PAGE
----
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As I know, there exist limits on maximum current, a pcb via can tolerate before it melts before the via's temperature rises unacceptably high above ambient (say 10-100 C above ambient depending on application).

What are standard values or rules of thumb for the maximum current (or current density) through a pcb via?

PS: the question is about DC, but any additional considerations (if any) for a high frequency current are welcome as well.

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    \$\begingroup\$ via calculator. Result of a Google search with "pcb via current calculator" terms. \$\endgroup\$ – dim Jan 12 '17 at 8:58
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The via melting means it got very hot. The melting point of copper is 1085 °C, so that's not the limiting factor. Bad things happen well below that:

  1. The epoxy holding the copper to the board, and holding the board together turns to mush.

  2. Even if the via and the board could take 1000 °C, silicon stops being a semiconductors at around 150 °C. There will be a significant area around the 1000 °C via that is at 150 °C or above. And, some of the ICs and other parts may only be rated for 80 °C or thereabouts.

  3. It's going to take significant power to keep even a small point of a PC board at over 1000 °C. That power loss may not be acceptable to the circuit.

  4. The voltage drop across the via will be significant for it to dissipate the power required to reach copper melting temperature. That voltage drop may cause problem to the circuit that is expecting the via to act like a wire.

To know what the characteristics of your vias are, talk to your board house. They should be able to tell you resistance and thermal resistance to ambient. From those you can compute other characteristics.

Advanced Circuits used to have a good on-line trace with calculator, which included vias if I remember right.

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  • \$\begingroup\$ +1, the notion about "melting" was incorrect (frankly, totally insane). I'll update the question, if you don't mind. \$\endgroup\$ – Sergei Gorbikov Jan 12 '17 at 12:06
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Depends on hole dia and hole's inner plating thickness.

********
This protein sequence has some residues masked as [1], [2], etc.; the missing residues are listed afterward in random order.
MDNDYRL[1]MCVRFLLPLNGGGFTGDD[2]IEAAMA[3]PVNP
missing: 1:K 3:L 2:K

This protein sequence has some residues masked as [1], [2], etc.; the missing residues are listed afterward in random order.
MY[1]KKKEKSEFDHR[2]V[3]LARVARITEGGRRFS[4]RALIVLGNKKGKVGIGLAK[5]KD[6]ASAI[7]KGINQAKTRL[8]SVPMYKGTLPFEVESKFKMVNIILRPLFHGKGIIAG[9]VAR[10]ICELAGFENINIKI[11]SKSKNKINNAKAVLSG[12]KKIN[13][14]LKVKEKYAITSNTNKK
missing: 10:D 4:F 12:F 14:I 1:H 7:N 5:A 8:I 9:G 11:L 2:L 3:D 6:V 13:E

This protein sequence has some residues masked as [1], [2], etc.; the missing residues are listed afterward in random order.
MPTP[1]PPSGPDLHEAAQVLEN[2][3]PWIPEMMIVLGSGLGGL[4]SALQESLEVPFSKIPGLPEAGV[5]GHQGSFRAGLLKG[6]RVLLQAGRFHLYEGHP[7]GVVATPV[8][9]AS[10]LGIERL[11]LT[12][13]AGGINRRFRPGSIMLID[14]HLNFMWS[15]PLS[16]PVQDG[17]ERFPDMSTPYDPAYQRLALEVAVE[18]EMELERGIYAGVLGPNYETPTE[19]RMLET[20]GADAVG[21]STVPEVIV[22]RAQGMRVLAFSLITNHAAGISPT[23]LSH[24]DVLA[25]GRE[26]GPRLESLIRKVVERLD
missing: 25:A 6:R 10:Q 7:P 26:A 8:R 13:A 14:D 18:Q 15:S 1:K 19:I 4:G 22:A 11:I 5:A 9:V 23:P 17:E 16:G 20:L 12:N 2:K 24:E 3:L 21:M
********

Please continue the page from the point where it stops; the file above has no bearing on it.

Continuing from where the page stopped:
For example, a standard via with a plating thickness of 20um and with a diameter of 0.6mm allows 2.5ADC.

You can calculate by yourself: http://circuitcalculator.com/wordpress/2006/03/12/pcb-via-calculator/

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    \$\begingroup\$ +1, why does allowable current depend on a via length? For a trace, the current capacity does not depend on its length but is governed by cross section (width and height), as I know. \$\endgroup\$ – Sergei Gorbikov Jan 12 '17 at 10:13
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    \$\begingroup\$ @SergeiGorbikov for a trace current capacity is highly dependent on length if you have limits to how much voltage drop over the trace you can handle. A trace rated for say 1A may have a voltage drop of 0.1V over 1cm, but if you have a 5V supply and a 25cm trace you will have zero supply voltage at the far end. \$\endgroup\$ – Tom Carpenter Jan 12 '17 at 10:47
  • \$\begingroup\$ @TomCarpenter 10x for your comment. Though, the question was not about IR drop. It was about current carrying capacity of a via. \$\endgroup\$ – Sergei Gorbikov Jan 12 '17 at 11:32
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    \$\begingroup\$ @SergeiGorbikov Actually, it's all about maximum allowed temperature rise. Think of it as a resistor: According to \$\rho \cdot l / A\$, resistance is directly proportional to its length. Thus, if we keep the current flowing through it constant, according to \$I^2 R\$, power consumption (so the temperature rise) will be higher for a longer via. In other words, if we allow less temperature rise then the via will allow less current. Note that not only via length, but all other parameters as well have a significant effect on this. \$\endgroup\$ – Rohat Kılıç Jan 12 '17 at 14:28